Can biomechanical variables predict improvement in crouch gait?

Jennifer L. Hicks, Scott L. Delp, Michael H. Schwartz

Research output: Contribution to journalArticlepeer-review

32 Scopus citations


Many patients respond positively to treatments for crouch gait, yet surgical outcomes are inconsistent and unpredictable. In this study, we developed a multivariable regression model to determine if biomechanical variables and other subject characteristics measured during a physical exam and gait analysis can predict which subjects with crouch gait will demonstrate improved knee kinematics on a follow-up gait analysis. We formulated the model and tested its performance by retrospectively analyzing 353 limbs of subjects who walked with crouch gait. The regression model was able to predict which subjects would demonstrate 'Improved' and 'Unimproved' knee kinematics with over 70% accuracy, and was able to explain approximately 49% of the variance in subjects' change in knee flexion between gait analyses. We found that improvement in stance phase knee flexion was positively associated with three variables that were drawn from knowledge about the biomechanical contributors to crouch gait: (i) adequate hamstrings lengths and velocities, possibly achieved via hamstrings lengthening surgery, (ii) normal tibial torsion, possibly achieved via tibial derotation osteotomy, and (iii) sufficient muscle strength.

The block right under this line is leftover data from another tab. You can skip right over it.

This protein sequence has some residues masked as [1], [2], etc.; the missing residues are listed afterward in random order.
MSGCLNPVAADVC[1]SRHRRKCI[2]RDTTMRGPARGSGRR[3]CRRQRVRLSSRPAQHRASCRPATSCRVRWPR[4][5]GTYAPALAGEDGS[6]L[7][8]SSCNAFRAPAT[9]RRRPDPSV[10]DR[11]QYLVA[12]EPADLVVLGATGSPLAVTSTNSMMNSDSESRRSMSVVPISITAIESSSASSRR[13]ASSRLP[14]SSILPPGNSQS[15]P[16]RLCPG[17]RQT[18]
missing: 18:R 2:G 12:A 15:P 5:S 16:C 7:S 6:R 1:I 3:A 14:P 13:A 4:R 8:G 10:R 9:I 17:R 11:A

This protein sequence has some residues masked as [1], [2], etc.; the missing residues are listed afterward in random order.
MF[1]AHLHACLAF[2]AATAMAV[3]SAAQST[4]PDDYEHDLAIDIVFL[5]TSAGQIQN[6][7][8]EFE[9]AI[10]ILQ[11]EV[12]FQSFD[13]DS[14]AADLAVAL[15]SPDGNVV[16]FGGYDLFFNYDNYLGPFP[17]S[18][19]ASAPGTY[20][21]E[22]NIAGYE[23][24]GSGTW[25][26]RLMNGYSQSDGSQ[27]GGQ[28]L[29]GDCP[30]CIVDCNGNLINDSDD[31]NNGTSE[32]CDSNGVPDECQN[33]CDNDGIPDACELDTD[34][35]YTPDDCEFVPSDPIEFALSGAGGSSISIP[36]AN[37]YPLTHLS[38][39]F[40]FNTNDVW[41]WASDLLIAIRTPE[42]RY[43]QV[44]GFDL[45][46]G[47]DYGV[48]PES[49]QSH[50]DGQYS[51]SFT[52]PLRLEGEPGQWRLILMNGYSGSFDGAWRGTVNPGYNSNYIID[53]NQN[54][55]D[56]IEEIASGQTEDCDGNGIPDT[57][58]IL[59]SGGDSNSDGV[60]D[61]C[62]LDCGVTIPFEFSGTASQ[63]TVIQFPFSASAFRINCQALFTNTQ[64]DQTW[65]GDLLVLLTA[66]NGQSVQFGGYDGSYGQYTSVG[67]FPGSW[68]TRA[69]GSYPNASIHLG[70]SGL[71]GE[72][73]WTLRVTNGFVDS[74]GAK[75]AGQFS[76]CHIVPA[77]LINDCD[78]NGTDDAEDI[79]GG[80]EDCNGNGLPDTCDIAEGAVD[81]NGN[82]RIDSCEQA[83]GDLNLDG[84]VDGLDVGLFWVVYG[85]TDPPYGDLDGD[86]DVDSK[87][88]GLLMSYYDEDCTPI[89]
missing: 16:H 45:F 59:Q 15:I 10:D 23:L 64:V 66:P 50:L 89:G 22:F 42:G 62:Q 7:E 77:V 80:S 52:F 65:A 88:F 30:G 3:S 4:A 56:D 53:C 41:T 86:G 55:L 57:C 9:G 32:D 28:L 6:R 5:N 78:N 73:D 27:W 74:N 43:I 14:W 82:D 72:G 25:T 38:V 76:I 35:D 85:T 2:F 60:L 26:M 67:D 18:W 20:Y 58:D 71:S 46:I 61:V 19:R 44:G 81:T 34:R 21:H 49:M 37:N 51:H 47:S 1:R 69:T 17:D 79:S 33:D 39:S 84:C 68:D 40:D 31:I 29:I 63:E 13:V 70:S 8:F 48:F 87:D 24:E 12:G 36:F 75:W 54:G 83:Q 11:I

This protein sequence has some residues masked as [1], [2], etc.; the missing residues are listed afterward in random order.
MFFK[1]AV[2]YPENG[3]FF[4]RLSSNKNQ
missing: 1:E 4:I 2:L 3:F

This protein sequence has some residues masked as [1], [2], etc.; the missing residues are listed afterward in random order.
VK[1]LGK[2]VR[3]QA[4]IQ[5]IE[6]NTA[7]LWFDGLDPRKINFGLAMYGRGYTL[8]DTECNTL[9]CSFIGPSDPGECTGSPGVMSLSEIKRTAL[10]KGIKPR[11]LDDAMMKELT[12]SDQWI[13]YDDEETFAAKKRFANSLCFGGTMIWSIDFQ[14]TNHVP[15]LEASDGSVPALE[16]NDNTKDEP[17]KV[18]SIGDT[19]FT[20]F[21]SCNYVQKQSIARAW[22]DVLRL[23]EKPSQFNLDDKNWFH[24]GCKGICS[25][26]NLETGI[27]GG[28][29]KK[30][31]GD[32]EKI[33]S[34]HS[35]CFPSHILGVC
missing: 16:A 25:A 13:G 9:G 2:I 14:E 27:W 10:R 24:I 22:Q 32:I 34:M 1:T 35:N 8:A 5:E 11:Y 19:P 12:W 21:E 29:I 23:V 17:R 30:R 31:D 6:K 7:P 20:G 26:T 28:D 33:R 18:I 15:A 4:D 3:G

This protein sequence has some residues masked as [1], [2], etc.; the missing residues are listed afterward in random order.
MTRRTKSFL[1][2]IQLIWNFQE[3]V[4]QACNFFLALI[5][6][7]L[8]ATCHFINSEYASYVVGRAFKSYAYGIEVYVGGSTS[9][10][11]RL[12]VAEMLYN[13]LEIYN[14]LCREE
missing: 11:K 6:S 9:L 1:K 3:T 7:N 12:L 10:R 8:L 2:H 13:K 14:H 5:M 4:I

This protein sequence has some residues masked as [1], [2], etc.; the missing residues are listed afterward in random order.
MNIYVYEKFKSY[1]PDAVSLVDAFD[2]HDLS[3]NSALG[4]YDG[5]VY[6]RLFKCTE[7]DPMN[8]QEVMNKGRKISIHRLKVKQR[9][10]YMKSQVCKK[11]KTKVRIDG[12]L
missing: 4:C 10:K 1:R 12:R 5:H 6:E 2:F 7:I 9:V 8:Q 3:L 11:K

Original languageEnglish (US)
Pages (from-to)197-201
Number of pages5
JournalGait and Posture
Issue number2
StatePublished - Jun 1 2011


  • Biomechanics
  • Cerebral palsy
  • Crouch gait
  • Modeling
  • Surgical outcomes

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